Original release: April 11th, 2003
Running time: 88 minutes
Writer and director: Rob Zombie
Compser: Rob Zombie
Cast: Sid Haig, Bill Moseley, Sheri Moon Zombie, Karen Black, Chris Hardwick, Erin Daniels, Jennifer Jostyn, Rainn Wilson, Walton Goggins, Tom Towles
Over the years, and after watching countless horror films, there’s one thing I’ve learned. No matter how far I’m travelling with a group of friends, never make any unscheduled stops, and if we do stop, it shouldn’t be for too long. After all, we all know what always happens to these kids when they pull in somewhere, start chatting with the locals, asking questions and poking their noses in places where they’re likely to get chopped off. It never ends well for any of them.
In Rob Zombie’s House Of 1000 Corpses this couldn’t be more true. After admiring his work for years with the band White Zombie, as well as his solo efforts, the news of him turning his hand to writing and directing a feature film was met with much excitement by my friends and me. We couldn’t wait for the film to be released, and although it was completed in 2000, it would be a further three years before it would see the light of day at selected cinemas across London, but how did such a bizarre film come about?
Set on October 30, 1977, it follows Jerry Goldsmith (Chris Hardwick), Bill Hudley (Rainn Wilson), Mary Knowles (Jennifer Jostyn) and Denise Willis (Erin Daniels) who are travelling cross country while writing a book about offbeat roadside locations when their car runs out of gas. They pull into a gas station where they meet the eccentric and foul-mouthed Captain Spaulding (Sid Haig) who owns the place together with the Museum of Monsters & Madmen. After enticing the group to have a look and to go on the death ride, they learn about the local legend of Dr. Satan which makes Jerry and Bill curious and wanting to know more.
Once they’re on the road again they pick up Baby (Sheri Moon Zombie), a pretty hitchhiker who lives nearby, but when their car breaks down they all end up at her house. That’s where they meet her brother Rufus (Robert Mukes), Mother Firefly (Karen Black), adopted brother Otis Driftwood (Bill Moseley), Grampa Hugo (Dennis Fimple) and her deformed giant half-brother, Tiny (Matthew McGrory). Sitting down to dinner with them, the travellers start to feel a little uncomfortable and hope that it won’t take Rufus long to fix their car so they can be on their way and maybe look for the tree Captain Spaulding told them Dr. Satan was hung from.. However, the Firefly clan have other plans for them, and what’s served up is not entirely unlike what we saw in films such like The Hills Have Eyes (1977) and The Texas Chain Saw Massacre (1974), which in turn offers us an interesting way with which to view the film.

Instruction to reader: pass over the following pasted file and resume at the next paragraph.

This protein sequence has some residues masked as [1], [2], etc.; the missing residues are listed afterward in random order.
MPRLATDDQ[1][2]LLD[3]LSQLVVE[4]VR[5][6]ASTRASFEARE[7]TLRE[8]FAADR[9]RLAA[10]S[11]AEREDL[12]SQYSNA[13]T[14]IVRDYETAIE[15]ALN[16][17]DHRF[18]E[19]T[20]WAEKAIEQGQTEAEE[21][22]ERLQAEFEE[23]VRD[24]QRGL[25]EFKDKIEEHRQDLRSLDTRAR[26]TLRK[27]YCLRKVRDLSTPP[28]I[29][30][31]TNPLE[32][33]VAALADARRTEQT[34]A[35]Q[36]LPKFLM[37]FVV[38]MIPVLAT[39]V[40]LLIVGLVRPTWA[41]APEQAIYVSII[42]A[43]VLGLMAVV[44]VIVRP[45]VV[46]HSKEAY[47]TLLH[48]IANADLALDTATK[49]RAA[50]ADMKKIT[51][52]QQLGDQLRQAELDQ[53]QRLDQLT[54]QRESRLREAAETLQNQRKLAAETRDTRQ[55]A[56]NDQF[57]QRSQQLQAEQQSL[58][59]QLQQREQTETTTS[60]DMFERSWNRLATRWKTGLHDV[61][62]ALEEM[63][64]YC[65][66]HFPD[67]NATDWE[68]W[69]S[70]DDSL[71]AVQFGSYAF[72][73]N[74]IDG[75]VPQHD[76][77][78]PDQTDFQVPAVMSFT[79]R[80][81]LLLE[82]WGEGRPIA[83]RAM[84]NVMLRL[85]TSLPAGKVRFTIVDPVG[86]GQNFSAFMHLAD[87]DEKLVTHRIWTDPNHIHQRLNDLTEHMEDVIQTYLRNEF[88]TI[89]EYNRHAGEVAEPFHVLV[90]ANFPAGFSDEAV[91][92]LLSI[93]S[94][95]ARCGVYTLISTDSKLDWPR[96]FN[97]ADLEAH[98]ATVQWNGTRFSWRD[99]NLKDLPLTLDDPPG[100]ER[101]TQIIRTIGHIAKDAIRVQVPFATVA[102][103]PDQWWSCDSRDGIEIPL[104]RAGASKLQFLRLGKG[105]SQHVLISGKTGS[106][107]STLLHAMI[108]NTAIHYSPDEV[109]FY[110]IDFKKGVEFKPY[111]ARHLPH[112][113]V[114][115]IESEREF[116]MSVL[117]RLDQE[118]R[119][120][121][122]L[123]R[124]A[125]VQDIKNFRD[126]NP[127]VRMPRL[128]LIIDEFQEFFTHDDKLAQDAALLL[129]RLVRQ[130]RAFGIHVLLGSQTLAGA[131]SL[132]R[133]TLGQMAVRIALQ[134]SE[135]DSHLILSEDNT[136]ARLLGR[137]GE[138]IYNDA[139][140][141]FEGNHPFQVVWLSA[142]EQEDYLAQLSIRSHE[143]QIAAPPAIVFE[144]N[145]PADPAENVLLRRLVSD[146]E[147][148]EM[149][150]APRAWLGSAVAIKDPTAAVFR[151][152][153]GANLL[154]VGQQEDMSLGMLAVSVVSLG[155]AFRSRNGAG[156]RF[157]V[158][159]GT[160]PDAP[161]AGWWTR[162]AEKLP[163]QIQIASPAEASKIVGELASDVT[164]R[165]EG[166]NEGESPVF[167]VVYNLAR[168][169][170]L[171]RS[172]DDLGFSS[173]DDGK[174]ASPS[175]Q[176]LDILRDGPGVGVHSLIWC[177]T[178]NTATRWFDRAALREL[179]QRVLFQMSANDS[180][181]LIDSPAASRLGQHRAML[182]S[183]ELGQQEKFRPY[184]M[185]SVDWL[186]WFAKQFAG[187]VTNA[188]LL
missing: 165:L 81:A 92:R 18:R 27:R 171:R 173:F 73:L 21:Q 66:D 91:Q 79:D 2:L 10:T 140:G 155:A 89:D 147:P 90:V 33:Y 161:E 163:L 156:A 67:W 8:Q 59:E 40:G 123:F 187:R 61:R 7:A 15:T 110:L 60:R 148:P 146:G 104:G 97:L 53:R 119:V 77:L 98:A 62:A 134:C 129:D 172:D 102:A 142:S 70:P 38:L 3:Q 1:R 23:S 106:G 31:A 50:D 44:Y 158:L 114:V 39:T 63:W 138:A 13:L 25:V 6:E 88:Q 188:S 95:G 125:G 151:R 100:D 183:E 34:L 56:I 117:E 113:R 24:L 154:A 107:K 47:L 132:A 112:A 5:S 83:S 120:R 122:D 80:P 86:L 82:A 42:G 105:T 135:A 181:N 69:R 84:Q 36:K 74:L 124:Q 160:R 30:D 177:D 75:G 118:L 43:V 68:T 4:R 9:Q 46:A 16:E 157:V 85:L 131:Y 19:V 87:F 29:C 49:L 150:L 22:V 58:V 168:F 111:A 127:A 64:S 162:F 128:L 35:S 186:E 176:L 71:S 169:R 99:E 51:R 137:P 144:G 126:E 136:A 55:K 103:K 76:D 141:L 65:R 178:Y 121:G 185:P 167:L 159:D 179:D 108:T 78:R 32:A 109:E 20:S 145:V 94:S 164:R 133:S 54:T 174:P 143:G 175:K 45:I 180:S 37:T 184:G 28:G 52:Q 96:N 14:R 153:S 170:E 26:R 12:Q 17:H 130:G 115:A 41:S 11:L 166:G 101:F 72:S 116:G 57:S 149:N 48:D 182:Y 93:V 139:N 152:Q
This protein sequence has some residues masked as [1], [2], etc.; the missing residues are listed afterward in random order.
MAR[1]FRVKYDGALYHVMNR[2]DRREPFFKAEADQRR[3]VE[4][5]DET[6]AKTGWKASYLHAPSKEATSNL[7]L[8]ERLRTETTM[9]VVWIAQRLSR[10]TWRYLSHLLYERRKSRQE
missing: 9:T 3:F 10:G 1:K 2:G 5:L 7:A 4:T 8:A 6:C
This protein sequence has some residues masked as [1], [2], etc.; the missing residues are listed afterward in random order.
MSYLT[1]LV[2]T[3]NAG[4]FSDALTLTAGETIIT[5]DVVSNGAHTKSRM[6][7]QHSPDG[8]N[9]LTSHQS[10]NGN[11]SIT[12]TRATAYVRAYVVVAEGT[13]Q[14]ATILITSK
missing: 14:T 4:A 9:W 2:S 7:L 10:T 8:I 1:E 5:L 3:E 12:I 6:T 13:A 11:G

Yet House Of 1000 Corpses shouldn’t necessarily be viewed as a post-9/11 film which deconstructs American values and attitudes the way that Cloverfield does for one major reason. It was made before 9/11.
Try as they might, there’s no escape for them, not even when the obligatory bungling Deputy Sheriffs turn up at the house and discover what’s been going on. Using various editing techniques, some of which I was used to seeing in Rob Zombie’s music videos, the film presents us with a collage of horrific images and dark humour as the travellers are dispensed with one by one.
Yet aside for the film’s visual flair and subtexts, House Of 1000 Corpses wasn’t as gory as I’d hoped. I imagined there’d be a lot more, even after Fish Boy’s revealed. There also didn’t seem to be much in the way of character development. As a result, the four travellers are never elevated to the status of protagonists during the film – they’re just there and available. Likewise with the Firefly clan; they’re just there, bored and hungry. There’s no one to root for or become emotionally invested in, making it one of those movies that seems a lot better when you’re either drunk, high or with friends – or all of the above.
In spite of those criticisms though, there are some great things about House Of 1000 Corpses, namely its editing, set design, soundtrack and costumes. Bill Moseley dressed as Otis Driftwood, with his long white hair and overall dirty appearance, isn’t the sort of character you’d like to run into at any point in your life, least of all a gas station on All Hallows’ Eve, or All Hallows’ Eve Eve as the case would be for our unlucky travellers.
The founder of Static Mass Emporium and one of its Editors in Chief is a composer and music producer with a philosophy degree. Static Mass is where he lives his passion for film and writing about it. A fan of film classics, documentaries and World Cinema, Patrick prefers films with an impeccable way of storytelling that reflect on the human condition.
You can find his music on Soundcloud .